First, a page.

“The historically farmed land in the Gulf seems to present itself as a unique opportunity to revegetate, while creating these gorgeous accessible tracks with the forest recovering up around them,” he continues.
At the end of week two the pantry was worse for wear, making a special Easter delivery from Eat My Lunch via Auckland Sea Shuttles all the more sweet. Patrick and Carys received some much needed fresh veges, as well as some complimentary hot cross buns!
After cleaning and stock-taking, and cleaning some more, it was a great relief during week four to be able to undertake some essential work pertaining to water, gas and electricity, as well as bringing in the tracking tunnel cards deployed on the day before lockdown (with only lizards to report).
Week five allowed for a full re-bait of the trap network and the replacement a few traps with refurbished ones. It was also the week of the best species encounter during lockdown. After walking back from watching the sunset from near the water tower, they both heard a male kiwi make his first call of the night, near Mangopare Rua point. After some covert creeping, crouching and listening, the little spotted kiwi walked past them.
While the inner island boat team began dropping off weekly groceries from Week Four, Patrick didn’t want to put them or their families at risk by jumping off the island, so stayed the full 7 weeks. While he has missed creature comforts, he says, “I am enjoying the opportunity to get to know the island on my terms.”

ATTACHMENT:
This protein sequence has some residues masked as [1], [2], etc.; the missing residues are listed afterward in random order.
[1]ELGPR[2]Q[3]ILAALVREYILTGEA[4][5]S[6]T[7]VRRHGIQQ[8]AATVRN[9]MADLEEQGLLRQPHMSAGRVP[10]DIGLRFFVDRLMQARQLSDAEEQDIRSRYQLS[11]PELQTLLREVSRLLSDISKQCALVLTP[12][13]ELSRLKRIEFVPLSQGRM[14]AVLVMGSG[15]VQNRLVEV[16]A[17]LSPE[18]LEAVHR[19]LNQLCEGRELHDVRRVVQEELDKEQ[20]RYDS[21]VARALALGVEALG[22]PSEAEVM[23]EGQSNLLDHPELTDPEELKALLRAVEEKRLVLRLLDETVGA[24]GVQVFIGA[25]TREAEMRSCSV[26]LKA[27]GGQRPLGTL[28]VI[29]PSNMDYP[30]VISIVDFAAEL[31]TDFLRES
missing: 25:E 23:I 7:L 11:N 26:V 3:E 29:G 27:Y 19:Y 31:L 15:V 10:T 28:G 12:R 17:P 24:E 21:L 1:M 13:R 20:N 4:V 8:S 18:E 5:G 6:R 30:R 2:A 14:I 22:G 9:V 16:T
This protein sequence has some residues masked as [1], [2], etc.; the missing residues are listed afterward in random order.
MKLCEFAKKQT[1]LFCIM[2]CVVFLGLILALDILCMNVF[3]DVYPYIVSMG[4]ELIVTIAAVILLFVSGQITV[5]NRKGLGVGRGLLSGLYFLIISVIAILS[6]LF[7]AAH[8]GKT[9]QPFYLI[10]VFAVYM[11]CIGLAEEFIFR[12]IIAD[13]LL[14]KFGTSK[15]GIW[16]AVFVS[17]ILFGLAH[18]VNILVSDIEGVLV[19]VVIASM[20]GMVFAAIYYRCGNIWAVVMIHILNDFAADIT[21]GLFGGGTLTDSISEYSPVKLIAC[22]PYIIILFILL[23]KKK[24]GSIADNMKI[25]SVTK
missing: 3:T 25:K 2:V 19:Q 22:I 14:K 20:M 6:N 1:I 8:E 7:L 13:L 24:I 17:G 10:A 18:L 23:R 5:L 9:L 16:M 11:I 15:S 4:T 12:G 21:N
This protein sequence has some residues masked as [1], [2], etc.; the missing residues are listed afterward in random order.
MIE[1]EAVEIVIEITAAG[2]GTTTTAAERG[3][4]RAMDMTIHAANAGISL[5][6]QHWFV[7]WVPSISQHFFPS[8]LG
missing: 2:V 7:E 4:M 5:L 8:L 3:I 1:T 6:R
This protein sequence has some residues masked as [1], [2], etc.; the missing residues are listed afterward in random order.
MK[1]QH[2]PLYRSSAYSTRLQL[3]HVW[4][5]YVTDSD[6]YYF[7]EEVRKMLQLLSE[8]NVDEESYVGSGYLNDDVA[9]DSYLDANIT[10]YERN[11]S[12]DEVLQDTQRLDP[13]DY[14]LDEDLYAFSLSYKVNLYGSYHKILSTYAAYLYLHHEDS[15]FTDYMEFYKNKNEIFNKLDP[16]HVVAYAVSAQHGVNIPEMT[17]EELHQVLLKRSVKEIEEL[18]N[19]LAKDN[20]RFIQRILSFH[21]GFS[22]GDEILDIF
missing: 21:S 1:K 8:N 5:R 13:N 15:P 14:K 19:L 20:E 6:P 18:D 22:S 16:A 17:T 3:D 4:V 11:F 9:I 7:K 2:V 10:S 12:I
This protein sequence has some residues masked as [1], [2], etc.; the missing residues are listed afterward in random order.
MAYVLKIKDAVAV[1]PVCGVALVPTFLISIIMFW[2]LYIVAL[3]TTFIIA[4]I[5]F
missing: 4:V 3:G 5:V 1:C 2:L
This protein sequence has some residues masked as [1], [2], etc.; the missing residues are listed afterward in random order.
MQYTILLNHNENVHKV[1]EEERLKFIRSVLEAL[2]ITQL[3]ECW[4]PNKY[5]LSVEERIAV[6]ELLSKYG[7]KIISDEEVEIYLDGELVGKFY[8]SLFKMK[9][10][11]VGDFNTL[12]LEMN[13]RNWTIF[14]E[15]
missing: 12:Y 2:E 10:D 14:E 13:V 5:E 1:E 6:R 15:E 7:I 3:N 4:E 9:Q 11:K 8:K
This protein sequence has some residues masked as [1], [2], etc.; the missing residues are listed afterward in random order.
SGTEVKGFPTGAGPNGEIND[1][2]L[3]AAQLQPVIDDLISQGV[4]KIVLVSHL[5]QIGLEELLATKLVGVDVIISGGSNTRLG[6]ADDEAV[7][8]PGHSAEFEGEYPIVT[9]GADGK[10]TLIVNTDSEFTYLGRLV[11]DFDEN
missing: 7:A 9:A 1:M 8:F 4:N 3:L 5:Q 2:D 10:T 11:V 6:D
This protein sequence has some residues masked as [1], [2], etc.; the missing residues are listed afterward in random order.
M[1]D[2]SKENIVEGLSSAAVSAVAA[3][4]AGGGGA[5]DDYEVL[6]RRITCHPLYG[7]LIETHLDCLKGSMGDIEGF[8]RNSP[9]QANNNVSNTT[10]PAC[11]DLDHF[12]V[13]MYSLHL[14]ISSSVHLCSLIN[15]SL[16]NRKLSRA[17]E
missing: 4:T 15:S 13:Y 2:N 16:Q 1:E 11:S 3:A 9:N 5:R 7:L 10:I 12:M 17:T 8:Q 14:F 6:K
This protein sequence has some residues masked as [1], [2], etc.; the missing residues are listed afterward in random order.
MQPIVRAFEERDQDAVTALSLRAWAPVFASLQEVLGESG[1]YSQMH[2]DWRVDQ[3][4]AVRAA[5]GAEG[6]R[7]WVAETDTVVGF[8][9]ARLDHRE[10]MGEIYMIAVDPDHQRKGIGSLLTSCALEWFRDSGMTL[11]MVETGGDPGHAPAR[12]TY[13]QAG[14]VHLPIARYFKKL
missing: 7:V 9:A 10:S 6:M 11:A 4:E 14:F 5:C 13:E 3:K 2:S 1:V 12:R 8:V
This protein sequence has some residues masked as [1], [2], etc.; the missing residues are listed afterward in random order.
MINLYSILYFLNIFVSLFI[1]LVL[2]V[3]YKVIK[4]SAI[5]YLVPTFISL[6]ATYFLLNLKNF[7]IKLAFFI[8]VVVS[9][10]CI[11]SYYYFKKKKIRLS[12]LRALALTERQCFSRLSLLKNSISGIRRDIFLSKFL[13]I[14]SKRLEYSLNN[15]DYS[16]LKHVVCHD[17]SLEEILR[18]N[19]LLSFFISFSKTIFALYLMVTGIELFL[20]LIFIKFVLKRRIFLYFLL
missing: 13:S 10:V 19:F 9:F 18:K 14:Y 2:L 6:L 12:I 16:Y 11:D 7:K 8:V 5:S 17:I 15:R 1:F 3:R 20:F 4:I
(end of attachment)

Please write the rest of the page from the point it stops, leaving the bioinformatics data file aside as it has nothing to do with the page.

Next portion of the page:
Reflecting on his experience during Alert Levels 3 & 4, Patrick says, “our threatened species are benefiting from their island refuges but in this way so are we. I can’t think of too many places where one and a half million people are living in such close proximity to this variety of beautiful, native animals. On a still night I can simultaneously hear the sounds of city life, along with our kororā/little penguin, ruru/morepork, and kiwi pukupuku/little spotted kiwi.”
As for Carys, she put her thoughts into this beautiful poem.
Quarantine on Te Motu-a-Ihenga
Forces you to slow down,
You lose track of days slowly going by,
You pay attention to the tides, the wind and the sun.
I have never been more aware of a seasonal shift.
The winds are strong, the air is crisp,
You take a breath and the air is clear.
Listen closely to hear the fauna here.
The world continues without you,
A strangely calming thought.
Nothing matters except the sun, tides, moon and sea
And that you take it all in.
Motuihe Island/Te Motu-a-Ihenga is a predator-free island in the Hauraki Gulf Marine Park/Ko te Pātaka kai o Tīkapa Moana, a skip, hop and a jump by ferry from downtown Auckland. It boasts crystal clear swimming, white sandy beaches, and a variety of native bush walks with the unique opportunity to see tuatara in the wild. The Motuihe Trust runs the restoration project in partnership with DOC since 2000, planting since 2003 to create a food source for native species such as kiwi, tīeke/saddleback and korimako/bellbirds to survive and thrive. DOC’s future management of the island as a public reserve will be guided by a Conservation Management Plan (the Tāmaki Makaurau motu plan) that will be jointly approved by Ngā Mana Whenua and the Auckland Conservation Board.